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Meet the mustelid family

There are three members of the mustelid family residing in New Zealand, and none of them are welcome. Meet ferret, stoat and weasel. Badgers, minks and otters are also mustelids. They seem a bit cuter, but then they aren’t munching their way through our native bird populations.

All three species were bought to New Zealand from Europe in the 1880’s to control our plaguing rabbit population. There is no doubt they did prey on rabbits, as their numbers rapidly increased. Unfortunately, rabbits weren’t the only meal on their menu. Our native species, having evolved with only aerial predators, are na├»ve when it comes to these effective ground predators that use smell to hunt.

Sadly between the three, they have decimated many of our native bird, lizard and insect species.

So, who are they?


The largest mustelid in New Zealand is the ferret.

Ferrets, being somewhat hefty in stature, tend to remain on or close to the ground. They are also more common in open country such as wetlands, riverbeds, dunes which is unfortunately where our endangered bittern, black stilt, and various penguin species reside.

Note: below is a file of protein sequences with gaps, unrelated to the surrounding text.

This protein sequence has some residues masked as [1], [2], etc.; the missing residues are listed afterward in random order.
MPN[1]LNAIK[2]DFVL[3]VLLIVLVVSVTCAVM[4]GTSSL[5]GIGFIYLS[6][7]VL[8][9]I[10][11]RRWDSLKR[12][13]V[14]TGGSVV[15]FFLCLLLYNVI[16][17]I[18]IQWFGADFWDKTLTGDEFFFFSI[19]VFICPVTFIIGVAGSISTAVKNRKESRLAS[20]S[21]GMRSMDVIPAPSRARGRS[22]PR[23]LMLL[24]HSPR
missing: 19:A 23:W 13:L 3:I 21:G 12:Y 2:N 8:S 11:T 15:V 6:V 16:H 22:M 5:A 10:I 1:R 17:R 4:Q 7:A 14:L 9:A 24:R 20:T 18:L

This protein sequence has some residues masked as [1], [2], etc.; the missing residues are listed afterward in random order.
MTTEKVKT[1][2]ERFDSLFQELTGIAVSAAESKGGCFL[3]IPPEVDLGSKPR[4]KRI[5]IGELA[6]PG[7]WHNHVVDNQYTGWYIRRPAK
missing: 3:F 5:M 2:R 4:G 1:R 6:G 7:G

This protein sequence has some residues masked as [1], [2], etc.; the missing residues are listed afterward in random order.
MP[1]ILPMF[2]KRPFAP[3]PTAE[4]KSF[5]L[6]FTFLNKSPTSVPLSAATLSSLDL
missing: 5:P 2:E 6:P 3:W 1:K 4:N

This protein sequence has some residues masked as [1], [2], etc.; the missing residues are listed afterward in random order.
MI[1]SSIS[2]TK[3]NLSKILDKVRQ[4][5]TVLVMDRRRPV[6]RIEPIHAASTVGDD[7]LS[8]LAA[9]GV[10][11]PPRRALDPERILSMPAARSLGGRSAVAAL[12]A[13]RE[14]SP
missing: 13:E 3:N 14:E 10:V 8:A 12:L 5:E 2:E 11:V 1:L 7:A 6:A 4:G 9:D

They are also a threat to kiwi living in fragmented forest patches and are big enough to kill an adult kiwi, which the other mustelid members are not able to do.


Stoats are next in size and have been touted as New Zealand’s public enemy number one.

They are one of the three target species for Predator Free 2050, along with rats and possums.

Stoats are implicated in the extinction of our native bush wren, laughing owl, and native thrush and as the major cause of decline of many others.

Along with rats, they caused the local extinction of Marlborough’s mohua population on Mt Stokes in 2001.

Unlike ferrets they are highly agile, climb trees and target eggs, chicks and incubating adults.

Stoats are the reason kiwi are declining at such a drastic rate. While adult kiwi are big enough to fend for themselves, stoats can easily sniff out and target kiwi chicks. As well as birds, stoats also enjoy a meal of lizards and insects.


Weasels are the smallest of the mustelid family, and are often confused as small stoats (check their tail: stoats have a black tip, while weasels are a uniform brown).

Their size doesn’t reduce their ferocity, but does reduce the size of the prey available to them. Having said that they are still able to make a meal of eggs and chicks in the nest, as well as lizards and invertebrates.

No one can deny mustelids are highly successful species and their survival abilities deserve some respect. However, our native species have existed for 55,000 years without mammalian predators. In the 150 to 250 years that most predators have been present in New Zealand, they have not been able to evolve strategies to cope with mammalian predators. They need our help and luckily advances in technology and science will enable conservation managers to increase the tools in our toolbox through new toxins, traps and lures. 

Written by Wendy Sullivan, DOC, for the Marlborough Express.
Images created by Nigel Hollyman, based on internet sources.